It’s one of the roughest, toughest mountain passes, where heavy tonnage trains battle 2.2 percent grades and up to three sets of helpers are needed for the haul. It’s a line of repeated horseshoe curves, with two long trestles, and a 3,896-foot long tunnel that crosses the Continental Divide. It’s located in the Big Sky country of Montana, where endless vistas of mountains and cloud-filled skies create a scenic backdrop for trains of 100-plus cars. It’s a place where two railroads juggle nonstop traffic over 29 miles of partially single-tracked mountain rails. In short: Welcome to Mullan Pass! Burlington Northern and Montana Rail Link shared the line when Video Rails captured the excitement on this legendary Pass in 1990. Starting at Helena Junction, we see BN and MRL trains depart for the steep climb to the summit. Every westbound train needs helpers and MRL’s heaviest power is assigned to its helper pool. SD40-2s and SD45s make up the bulk of the power seen here. 15,000-ton coal trains with 45,000 HP grind their way up the 2.2 percent grade, past Iron Ridge, Greenhorn Trestle, and Skyline Trestle to Mullan Tunnel, Blossburg Siding, and Elliston. Huge clouds of diesel exhaust billow out of the tunnel, making it easy to see why it’s called the “Black Fog of Blossburg.”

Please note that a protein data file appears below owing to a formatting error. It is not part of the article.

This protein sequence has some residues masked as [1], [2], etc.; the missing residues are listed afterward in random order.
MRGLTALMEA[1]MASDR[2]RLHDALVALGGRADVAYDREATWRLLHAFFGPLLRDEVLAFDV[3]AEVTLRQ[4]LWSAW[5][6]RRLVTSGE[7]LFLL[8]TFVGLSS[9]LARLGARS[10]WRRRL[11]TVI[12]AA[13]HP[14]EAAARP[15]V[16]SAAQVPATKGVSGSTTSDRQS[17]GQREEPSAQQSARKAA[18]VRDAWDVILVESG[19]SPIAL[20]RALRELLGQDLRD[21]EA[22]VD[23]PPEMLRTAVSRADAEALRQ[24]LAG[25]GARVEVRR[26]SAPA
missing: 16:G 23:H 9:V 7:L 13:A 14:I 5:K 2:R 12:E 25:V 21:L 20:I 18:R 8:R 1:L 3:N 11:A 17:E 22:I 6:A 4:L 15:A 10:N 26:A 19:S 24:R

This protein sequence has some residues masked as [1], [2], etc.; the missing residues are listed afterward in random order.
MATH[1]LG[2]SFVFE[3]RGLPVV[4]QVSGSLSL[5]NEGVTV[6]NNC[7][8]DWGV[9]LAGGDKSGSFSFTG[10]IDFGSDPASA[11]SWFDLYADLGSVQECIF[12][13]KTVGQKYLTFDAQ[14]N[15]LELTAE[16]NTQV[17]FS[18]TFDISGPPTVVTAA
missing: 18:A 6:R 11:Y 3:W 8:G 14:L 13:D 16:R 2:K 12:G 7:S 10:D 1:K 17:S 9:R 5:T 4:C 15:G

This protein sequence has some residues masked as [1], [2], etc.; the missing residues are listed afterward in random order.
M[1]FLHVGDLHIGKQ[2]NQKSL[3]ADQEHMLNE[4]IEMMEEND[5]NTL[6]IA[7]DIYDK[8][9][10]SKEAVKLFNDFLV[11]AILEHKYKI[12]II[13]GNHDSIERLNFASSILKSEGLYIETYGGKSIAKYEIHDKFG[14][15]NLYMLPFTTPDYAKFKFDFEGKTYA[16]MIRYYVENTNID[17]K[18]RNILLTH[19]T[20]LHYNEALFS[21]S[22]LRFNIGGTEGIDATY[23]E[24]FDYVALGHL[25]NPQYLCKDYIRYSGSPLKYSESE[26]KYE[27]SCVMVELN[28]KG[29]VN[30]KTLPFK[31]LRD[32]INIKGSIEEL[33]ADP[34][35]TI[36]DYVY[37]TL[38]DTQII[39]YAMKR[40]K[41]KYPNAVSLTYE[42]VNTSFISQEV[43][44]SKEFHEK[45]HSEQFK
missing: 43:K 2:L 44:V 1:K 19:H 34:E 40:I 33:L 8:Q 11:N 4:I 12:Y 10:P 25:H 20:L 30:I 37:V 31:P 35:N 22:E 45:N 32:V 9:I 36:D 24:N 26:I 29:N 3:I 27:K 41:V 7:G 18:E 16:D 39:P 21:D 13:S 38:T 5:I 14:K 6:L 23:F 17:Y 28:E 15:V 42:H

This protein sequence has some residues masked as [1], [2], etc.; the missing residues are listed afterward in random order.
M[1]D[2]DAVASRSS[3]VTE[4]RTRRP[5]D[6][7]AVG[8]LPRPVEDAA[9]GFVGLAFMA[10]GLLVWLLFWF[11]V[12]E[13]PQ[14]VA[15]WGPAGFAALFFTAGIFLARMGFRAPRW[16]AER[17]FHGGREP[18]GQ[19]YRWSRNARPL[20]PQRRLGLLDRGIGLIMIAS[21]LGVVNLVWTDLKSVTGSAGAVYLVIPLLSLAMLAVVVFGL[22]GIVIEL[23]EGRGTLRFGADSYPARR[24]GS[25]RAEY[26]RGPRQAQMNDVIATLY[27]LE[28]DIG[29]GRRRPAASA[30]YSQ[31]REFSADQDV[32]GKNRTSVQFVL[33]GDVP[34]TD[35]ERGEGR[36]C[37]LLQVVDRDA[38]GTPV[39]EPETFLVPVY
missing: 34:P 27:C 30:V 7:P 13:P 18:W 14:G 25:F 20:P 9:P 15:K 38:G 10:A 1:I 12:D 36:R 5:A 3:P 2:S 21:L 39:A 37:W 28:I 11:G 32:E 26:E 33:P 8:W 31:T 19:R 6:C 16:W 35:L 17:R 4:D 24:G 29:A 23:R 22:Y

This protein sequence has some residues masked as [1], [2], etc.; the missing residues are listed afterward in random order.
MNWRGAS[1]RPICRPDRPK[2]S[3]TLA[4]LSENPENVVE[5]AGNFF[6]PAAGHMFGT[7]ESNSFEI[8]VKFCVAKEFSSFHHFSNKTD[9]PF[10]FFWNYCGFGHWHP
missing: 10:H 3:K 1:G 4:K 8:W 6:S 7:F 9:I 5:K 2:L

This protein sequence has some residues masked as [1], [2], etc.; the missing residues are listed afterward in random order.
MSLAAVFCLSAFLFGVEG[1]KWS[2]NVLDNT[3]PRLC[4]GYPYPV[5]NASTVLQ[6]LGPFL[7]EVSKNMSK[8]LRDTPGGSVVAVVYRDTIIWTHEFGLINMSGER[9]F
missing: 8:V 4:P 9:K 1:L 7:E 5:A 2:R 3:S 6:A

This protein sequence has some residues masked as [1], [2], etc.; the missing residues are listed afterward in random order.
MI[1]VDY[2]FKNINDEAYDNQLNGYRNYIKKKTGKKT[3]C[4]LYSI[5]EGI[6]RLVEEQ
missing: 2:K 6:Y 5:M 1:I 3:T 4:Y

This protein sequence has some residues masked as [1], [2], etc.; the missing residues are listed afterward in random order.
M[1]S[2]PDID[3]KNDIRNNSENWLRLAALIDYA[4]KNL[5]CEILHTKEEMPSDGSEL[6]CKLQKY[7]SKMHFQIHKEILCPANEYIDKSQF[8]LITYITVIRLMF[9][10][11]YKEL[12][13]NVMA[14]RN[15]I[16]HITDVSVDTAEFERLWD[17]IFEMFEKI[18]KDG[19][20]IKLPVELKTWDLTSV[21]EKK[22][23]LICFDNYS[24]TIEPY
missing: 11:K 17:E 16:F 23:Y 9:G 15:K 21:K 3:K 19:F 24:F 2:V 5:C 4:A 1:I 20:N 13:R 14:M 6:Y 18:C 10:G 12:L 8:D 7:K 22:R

A special treat is a cab ride across the Pass in the lead helper engine of BN Train 195, a daily mixed freight. Whether you’re viewing the line from the crews’ perspective, from trackside, or through vast panorama views, railroading on Mullan Pass is an awesome experience you’ll want to enjoy again and again!